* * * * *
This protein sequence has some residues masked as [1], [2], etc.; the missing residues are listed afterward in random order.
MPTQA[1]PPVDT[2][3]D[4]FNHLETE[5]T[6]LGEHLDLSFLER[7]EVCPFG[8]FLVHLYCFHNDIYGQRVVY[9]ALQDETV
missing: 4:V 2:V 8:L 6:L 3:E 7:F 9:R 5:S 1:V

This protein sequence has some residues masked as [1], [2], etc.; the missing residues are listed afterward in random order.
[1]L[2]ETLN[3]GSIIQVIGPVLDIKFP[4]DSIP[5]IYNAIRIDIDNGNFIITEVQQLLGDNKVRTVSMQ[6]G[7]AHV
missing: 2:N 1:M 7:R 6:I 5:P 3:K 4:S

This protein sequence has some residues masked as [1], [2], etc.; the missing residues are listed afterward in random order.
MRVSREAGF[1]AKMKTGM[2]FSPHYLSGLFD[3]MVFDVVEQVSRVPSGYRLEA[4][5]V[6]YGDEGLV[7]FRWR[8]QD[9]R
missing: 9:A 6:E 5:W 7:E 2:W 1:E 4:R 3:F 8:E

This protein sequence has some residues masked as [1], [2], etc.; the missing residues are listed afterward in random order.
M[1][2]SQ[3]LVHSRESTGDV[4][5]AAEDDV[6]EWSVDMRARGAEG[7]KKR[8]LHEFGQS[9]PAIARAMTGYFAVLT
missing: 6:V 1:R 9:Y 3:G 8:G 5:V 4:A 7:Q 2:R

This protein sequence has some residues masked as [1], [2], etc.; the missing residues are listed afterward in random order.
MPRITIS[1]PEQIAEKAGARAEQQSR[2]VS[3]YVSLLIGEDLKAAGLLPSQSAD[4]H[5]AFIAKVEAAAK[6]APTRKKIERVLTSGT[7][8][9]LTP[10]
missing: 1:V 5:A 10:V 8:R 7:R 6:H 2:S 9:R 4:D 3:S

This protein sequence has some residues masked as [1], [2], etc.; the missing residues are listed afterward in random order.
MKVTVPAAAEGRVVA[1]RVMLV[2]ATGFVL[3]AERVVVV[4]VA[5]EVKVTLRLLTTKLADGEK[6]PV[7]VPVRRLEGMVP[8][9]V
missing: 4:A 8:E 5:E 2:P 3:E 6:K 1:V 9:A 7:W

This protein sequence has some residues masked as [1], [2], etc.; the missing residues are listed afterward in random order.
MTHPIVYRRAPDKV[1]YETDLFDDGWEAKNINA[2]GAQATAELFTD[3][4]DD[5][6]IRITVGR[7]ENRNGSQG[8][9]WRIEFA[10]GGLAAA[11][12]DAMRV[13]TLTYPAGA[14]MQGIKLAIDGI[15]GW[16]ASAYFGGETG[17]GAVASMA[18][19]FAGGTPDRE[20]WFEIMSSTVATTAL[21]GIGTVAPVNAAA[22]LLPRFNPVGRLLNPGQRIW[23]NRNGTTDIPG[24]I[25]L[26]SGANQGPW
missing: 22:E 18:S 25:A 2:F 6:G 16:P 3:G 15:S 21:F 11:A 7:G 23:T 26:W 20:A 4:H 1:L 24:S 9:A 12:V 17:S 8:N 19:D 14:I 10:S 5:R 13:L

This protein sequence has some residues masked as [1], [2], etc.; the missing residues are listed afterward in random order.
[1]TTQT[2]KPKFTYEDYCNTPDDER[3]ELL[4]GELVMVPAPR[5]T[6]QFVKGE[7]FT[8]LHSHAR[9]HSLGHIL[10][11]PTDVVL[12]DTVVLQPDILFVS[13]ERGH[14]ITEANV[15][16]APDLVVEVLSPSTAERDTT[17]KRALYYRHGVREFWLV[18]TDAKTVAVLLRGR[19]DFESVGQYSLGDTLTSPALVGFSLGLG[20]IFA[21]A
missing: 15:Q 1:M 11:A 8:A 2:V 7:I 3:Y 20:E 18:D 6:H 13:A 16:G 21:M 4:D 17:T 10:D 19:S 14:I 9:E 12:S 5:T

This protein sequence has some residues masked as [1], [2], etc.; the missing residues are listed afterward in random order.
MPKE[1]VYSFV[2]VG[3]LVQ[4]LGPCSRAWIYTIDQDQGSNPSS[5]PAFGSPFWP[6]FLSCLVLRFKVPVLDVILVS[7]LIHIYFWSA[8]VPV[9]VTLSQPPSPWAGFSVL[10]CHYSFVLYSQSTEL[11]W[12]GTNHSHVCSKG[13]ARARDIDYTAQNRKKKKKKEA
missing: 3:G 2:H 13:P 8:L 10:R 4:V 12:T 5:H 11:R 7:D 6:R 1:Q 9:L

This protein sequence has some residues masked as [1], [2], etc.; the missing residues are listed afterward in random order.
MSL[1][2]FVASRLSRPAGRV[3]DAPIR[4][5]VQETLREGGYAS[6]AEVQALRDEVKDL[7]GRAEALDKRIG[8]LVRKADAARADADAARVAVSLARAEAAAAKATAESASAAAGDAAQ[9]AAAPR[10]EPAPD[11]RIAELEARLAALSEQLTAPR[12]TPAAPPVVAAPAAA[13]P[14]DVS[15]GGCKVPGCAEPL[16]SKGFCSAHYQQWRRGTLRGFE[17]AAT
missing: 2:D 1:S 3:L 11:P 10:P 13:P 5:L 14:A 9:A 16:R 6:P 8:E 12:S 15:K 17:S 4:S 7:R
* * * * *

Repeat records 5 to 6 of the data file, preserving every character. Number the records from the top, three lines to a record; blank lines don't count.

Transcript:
This protein sequence has some residues masked as [1], [2], etc.; the missing residues are listed afterward in random order.
MPRITIS[1]PEQIAEKAGARAEQQSR[2]VS[3]YVSLLIGEDLKAAGLLPSQSAD[4]H[5]AFIAKVEAAAK[6]APTRKKIERVLTSGT[7][8][9]LTP[10]
missing: 1:V 5:A 10:V 8:R 7:R 6:H 2:S 9:R 4:D 3:S

This protein sequence has some residues masked as [1], [2], etc.; the missing residues are listed afterward in random order.
MKVTVPAAAEGRVVA[1]RVMLV[2]ATGFVL[3]AERVVVV[4]VA[5]EVKVTLRLLTTKLADGEK[6]PV[7]VPVRRLEGMVP[8][9]V
missing: 4:A 8:E 5:E 2:P 3:E 6:K 1:V 9:A 7:W